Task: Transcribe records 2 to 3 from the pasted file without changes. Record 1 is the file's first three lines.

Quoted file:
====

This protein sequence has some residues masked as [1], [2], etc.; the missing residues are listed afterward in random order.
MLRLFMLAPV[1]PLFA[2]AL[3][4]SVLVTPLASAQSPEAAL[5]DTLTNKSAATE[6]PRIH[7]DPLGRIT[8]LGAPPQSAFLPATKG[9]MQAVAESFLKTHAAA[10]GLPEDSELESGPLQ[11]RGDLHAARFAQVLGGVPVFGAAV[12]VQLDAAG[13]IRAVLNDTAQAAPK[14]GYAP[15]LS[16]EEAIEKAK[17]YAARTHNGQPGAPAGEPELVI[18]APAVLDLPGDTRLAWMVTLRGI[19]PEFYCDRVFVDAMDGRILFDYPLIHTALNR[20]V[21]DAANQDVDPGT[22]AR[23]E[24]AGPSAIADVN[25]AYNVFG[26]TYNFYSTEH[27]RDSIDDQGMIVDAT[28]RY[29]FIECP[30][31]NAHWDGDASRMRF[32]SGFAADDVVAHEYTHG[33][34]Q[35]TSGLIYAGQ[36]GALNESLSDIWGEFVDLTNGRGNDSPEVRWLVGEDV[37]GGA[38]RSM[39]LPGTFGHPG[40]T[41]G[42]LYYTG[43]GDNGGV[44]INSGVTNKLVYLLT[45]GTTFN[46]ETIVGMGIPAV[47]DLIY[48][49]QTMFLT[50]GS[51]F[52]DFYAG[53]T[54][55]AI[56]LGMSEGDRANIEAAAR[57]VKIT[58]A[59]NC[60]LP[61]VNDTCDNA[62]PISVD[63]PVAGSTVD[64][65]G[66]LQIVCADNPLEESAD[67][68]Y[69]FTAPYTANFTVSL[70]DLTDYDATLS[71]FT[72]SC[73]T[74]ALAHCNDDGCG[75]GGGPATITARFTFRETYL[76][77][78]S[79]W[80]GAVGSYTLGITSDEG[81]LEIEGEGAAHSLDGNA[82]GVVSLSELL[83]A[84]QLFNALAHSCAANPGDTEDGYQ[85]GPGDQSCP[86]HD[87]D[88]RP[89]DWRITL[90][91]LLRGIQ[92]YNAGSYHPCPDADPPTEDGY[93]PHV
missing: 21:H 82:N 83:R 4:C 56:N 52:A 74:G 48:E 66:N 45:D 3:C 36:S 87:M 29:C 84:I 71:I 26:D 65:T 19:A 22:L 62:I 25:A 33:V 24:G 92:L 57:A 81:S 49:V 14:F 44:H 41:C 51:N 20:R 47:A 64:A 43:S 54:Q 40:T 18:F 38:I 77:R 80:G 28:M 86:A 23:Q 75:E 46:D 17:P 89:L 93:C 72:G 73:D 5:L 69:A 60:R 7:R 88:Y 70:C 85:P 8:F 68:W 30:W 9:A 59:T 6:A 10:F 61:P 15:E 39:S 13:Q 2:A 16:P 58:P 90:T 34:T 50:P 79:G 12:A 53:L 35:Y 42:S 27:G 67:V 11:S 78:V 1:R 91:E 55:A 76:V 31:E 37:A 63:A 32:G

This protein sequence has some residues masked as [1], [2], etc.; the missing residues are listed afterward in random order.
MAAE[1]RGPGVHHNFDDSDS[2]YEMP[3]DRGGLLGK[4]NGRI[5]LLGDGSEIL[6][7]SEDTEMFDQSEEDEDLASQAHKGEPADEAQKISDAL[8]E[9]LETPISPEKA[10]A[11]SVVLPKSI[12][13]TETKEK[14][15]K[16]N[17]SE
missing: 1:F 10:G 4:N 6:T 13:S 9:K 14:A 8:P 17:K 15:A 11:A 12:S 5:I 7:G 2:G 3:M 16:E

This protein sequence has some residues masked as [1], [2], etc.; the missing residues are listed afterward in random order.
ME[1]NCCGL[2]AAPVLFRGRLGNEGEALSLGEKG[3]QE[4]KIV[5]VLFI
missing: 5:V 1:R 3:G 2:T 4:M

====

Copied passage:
This protein sequence has some residues masked as [1], [2], etc.; the missing residues are listed afterward in random order.
MAAE[1]RGPGVHHNFDDSDS[2]YEMP[3]DRGGLLGK[4]NGRI[5]LLGDGSEIL[6][7]SEDTEMFDQSEEDEDLASQAHKGEPADEAQKISDAL[8]E[9]LETPISPEKA[10]A[11]SVVLPKSI[12][13]TETKEK[14][15]K[16]N[17]SE
missing: 1:F 10:G 4:N 6:T 13:S 9:K 14:A 8:P 17:K 15:A 11:A 12:S 5:I 7:G 2:G 3:M 16:E

This protein sequence has some residues masked as [1], [2], etc.; the missing residues are listed afterward in random order.
ME[1]NCCGL[2]AAPVLFRGRLGNEGEALSLGEKG[3]QE[4]KIV[5]VLFI
missing: 5:V 1:R 3:G 2:T 4:M